The evolution of biotechnology in bioregions and their globalisation
by Philip Cooke
International Journal of Biotechnology (IJBT), Vol. 10, No. 5, 2008
Abstract: For those who study industry organisation and its contemporary economic geography, biotechnology is intrinsically challenging. Moreover, biotechnology clusters are interesting and important intellectually and for policy deliberation. They pose questions about basic cluster theory because localised networks, though intense, may not be as extensive as global ones in firm practices, especially as these evolve over time. Moreover, innovation is more deeply embedded in the publicly funded science base than for 'Porterian' clusters. Regarding innovation, biotechnology is also less obviously Schumpeterian, there being little market-driven 'creative destruction', and is arguably, with its strong emphasis on both large and small firm 'capabilities' – Penrosian &ndash an emphasis in clustering research and applications that warrants further investigation. Finally, at the specific technology-exploitation phase, market interactions assert themselves over milieu characteristics because scientists know the value of their discoveries and there is accordingly high appropriability associated with such knowledge capabilities. But as Owen-Smith and Powell (2004) have shown 'open science' conventions also apply. This makes such clusters irresistible as locations even for 'big pharma' due to localised knowledge spillover opportunities. Thus while biotechnology appears a rather narrow field, its applications are so wide in health, agro-food, energy and environmental sectors that it is becoming a core competence across a substantial segment of the global economy.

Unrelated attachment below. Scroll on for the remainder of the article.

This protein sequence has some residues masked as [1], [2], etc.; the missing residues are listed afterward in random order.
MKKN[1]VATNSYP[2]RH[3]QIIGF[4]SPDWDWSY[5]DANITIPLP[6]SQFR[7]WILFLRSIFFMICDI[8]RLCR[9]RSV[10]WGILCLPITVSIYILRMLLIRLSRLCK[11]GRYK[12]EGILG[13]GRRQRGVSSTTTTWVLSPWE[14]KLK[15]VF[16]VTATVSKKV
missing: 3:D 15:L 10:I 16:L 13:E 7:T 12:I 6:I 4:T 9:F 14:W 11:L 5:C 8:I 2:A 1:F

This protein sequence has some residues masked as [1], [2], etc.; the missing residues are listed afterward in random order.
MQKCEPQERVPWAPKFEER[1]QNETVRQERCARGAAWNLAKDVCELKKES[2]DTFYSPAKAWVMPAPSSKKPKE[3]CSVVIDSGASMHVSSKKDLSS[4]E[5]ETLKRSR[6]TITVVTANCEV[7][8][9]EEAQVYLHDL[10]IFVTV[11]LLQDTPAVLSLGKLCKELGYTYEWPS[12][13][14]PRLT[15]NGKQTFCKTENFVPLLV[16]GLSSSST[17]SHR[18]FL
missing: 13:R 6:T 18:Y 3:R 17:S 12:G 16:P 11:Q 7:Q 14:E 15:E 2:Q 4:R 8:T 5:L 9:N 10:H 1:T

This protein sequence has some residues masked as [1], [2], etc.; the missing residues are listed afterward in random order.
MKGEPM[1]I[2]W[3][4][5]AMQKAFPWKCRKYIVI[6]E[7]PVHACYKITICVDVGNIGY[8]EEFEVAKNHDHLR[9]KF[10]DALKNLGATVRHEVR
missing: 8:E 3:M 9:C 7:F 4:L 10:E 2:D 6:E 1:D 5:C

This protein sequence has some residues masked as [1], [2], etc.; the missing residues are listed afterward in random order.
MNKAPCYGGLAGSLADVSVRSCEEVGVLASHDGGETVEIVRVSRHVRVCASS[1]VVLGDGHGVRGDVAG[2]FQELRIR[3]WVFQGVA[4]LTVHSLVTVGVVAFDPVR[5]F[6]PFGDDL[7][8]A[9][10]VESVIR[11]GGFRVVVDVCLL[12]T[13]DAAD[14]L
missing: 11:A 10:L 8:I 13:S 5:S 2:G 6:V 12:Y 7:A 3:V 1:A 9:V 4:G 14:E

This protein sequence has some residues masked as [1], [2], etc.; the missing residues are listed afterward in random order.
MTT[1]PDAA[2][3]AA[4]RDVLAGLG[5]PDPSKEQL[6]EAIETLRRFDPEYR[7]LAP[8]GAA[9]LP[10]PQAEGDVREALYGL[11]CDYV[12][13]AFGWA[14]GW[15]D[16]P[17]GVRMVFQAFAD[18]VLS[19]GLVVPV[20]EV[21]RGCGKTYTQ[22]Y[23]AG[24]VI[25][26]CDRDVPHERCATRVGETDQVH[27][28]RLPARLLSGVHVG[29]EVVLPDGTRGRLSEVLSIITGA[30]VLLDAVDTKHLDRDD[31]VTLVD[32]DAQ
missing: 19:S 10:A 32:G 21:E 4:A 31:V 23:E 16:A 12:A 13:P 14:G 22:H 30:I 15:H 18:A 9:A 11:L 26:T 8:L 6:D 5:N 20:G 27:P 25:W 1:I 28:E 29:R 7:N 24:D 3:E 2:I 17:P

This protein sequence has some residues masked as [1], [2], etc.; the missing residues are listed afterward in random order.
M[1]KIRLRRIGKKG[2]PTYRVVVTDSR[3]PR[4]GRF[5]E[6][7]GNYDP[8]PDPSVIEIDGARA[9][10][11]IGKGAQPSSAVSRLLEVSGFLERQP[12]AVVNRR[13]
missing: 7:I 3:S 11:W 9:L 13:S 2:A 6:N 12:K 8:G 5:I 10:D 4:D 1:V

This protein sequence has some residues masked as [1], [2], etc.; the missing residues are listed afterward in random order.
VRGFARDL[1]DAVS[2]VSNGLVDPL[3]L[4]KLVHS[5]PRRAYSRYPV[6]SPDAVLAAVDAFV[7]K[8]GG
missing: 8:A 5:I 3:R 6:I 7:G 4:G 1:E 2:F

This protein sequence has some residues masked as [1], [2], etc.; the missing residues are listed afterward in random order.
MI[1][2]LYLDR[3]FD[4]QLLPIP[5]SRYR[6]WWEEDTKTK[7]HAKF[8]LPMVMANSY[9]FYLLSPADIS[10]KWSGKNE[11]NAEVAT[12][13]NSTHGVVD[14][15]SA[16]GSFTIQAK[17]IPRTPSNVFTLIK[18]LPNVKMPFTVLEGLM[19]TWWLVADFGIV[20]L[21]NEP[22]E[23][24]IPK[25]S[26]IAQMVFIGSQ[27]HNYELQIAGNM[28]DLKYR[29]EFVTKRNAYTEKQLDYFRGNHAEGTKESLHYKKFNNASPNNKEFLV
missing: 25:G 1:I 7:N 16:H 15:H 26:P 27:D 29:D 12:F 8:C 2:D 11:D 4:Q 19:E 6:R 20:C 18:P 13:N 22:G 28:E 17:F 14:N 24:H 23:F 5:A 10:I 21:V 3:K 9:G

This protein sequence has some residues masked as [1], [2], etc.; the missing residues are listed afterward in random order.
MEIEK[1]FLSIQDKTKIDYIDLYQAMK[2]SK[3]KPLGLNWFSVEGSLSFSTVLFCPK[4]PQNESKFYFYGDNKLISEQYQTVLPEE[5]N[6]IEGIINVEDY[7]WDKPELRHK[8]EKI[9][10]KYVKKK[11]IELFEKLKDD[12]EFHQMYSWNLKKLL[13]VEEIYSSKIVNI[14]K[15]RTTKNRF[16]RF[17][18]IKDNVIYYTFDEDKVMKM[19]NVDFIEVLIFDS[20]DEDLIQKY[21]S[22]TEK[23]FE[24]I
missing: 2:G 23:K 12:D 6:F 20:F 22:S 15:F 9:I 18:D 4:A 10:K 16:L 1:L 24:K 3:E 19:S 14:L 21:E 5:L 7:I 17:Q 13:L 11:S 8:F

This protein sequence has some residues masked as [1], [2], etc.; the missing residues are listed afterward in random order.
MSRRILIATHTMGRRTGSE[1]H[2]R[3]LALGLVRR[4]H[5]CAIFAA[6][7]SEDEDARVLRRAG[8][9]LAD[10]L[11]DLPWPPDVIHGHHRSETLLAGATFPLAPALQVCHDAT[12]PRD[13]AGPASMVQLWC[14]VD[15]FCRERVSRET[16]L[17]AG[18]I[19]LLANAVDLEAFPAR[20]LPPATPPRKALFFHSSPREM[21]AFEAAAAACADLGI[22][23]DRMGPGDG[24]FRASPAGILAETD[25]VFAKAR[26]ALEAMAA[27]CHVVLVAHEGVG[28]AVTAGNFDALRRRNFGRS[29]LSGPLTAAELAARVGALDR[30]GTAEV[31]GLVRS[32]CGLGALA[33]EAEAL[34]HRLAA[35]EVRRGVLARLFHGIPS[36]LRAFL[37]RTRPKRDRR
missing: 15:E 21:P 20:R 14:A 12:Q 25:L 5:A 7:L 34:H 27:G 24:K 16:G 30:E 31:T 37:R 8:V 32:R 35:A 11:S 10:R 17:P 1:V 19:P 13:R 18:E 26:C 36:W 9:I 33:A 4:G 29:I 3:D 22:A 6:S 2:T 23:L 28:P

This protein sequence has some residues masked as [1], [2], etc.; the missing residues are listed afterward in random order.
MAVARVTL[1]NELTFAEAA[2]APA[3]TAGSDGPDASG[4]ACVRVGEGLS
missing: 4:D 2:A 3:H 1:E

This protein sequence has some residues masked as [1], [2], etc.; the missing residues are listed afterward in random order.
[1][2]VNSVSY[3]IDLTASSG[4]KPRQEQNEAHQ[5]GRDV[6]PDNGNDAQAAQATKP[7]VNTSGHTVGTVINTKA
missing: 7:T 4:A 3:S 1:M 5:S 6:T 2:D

Online publication date: Tue, 18-Nov-2008